Defenders of the Land of Dreams: Custodians of the Golden Armor is an enchanting children’s story about amazing things and about being amazed, and the reader can be assured to dive into a fantastical world and be completely immersed in a magical atmosphere upon reading it. Most importantly, this book deals with a rather interesting theme, something which is not discussed as widely as one would expect to find within this literary genre: family bonds.
In fact, the plot recounts the story of a family, spending quite a bit of time in the characterization of each member, as all of them together join forces to fight a common enemy, who is none other than the archetypical wicked witch who torments the heroes of every reasonable classical fairy-tale. Since Snow White (and perhaps even before her), the children-readers have learnt to fear such bitter, vengeful characters, who often carefully prepare their soon-to-come revenge in the darkness of their caves, far away from the light and the nobility of the virtuous kingdoms inhabited by our main characters.
Indeed, this is the case with this story too, which exploits and adapts all the conventions of the fairy-tale genre in an exquisite way, thus building a children’s story based on the canon of children stories par excellence. This is worthy of praise because nowadays children’s stories seem to take too much of an “adult” take, unfortunately, and even the messages they want to convey are not explained in the best way as regards to being accessible to children. Hence, it is good to finally see a children’s story that de facto employs a children’s genre in order to do so (namely, the fairy-tale, since fairy-tales were created specifically with the purpose to instruct infants in a delightful and less overtly political way). Certainly, children need to be educated on what happens in the world around them without losing touch with reality but, at the same time, they are just children! They want to wonder at things, to imagine, to dream, and this tale was truly a breath of fresh air in this regard, finally something that children could be genuinely interested in.
On the other hand, I feel like the moral of this story does not shine through ultimately, and despite the language is very rich in vocabulary, still it does not express the significance of the (quite) hidden message in the most suitable way. It almost seems like the morale is reversed at the end (especially in the final page) and there is truly no edification, no rebirth, no improvement, as the kingdom pretty much comes back to how it was at the beginning of the story, before the events of the story itself unfolded, as if nothing ever happened in the first place. There is no real change or lesson to be learned, neither on the main characters’ side nor on the antagonist’s side. The heroes go back to how they were before, to their peaceful life, becoming even nobler and even more adored, and the witch too goes back to how she was before, only more defeated. This lessens the general “instructive” quality of this book, but on the flip side it gives more to the entertaining side: this is not necessarily a bad thing, it just depends on what kind of book a parent wants their children to read, I reckon I would recommend this one to keep on the playful side rather than the educational side.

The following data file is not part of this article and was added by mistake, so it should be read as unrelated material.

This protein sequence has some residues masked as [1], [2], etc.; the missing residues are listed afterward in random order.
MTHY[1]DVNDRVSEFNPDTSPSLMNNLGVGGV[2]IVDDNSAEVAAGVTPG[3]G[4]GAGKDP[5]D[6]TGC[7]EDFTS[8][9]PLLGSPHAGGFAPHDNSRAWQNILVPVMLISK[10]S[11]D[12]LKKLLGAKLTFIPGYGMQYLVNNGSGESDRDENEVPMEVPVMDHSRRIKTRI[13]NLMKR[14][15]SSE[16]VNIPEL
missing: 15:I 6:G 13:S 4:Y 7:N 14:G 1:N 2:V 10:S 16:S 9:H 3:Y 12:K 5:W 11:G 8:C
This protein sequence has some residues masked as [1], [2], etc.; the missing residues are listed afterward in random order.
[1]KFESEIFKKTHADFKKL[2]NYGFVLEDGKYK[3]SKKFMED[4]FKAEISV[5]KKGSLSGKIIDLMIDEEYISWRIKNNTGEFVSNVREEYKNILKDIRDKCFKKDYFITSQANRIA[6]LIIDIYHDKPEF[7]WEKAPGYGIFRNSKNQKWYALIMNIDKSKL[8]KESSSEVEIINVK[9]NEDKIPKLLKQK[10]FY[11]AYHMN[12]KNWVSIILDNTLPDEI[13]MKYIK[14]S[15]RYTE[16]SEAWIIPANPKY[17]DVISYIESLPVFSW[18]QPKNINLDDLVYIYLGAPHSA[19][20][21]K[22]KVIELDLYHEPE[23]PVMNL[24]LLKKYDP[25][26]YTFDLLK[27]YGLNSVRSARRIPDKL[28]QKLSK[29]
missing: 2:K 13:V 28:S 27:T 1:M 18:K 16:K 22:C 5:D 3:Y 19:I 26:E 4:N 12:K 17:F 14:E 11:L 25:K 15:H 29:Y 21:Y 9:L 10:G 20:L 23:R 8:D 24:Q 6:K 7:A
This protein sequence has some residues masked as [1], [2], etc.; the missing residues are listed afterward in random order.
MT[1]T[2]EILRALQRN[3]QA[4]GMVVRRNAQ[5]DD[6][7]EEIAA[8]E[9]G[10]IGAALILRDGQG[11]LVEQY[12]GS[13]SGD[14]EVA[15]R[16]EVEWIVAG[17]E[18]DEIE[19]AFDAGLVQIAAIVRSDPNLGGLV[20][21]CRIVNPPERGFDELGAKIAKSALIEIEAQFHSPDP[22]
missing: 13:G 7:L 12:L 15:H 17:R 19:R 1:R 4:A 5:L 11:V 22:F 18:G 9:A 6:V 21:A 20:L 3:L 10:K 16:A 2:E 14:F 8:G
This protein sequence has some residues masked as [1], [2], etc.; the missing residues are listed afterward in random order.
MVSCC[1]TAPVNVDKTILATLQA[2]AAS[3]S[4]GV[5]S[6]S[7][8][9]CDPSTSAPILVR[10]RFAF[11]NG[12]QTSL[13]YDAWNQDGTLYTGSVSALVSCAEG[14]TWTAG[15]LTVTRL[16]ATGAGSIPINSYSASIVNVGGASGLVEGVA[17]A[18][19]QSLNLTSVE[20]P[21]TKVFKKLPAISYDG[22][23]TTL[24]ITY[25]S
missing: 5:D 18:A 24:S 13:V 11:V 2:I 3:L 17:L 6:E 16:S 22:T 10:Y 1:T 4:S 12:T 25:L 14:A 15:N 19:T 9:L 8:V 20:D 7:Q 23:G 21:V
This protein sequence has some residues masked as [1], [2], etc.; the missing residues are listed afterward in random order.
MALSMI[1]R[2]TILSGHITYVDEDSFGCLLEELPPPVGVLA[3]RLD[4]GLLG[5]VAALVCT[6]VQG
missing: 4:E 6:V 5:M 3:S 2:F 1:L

The illustrations are beautiful and match the narration perfectly, I also really appreciated the precious golden frames on each page which contribute to an overall adorned and refined appearance, making this book seem like an ancient manuscript or a magical book of spells, as if written by Merlin himself. The font, too, is rather nice and aesthetically matches both the content and the drawings themselves, contributing to an overall impression of uniqueness.
In short, Defenders of the Land of Dreams: Custodians of the Golden Armor is a captivating book that will keep your children spell-bound until the end, I would recommend this to younger children in particular due to the magical elements but I believe it suitable for primary school children up until the age of ten as well. This book is the first of a series, apparently, and I will be sure to keep up with the other mythical adventures to come!
I am in the senior sophister year of my BA in English Literature and Classics, writing a thesis on John Keats’ poetry and 19th-century Victorian literature. I majored in English and I am specialized in reviewing children's books and classics. Tips for my work are greatly appreciated!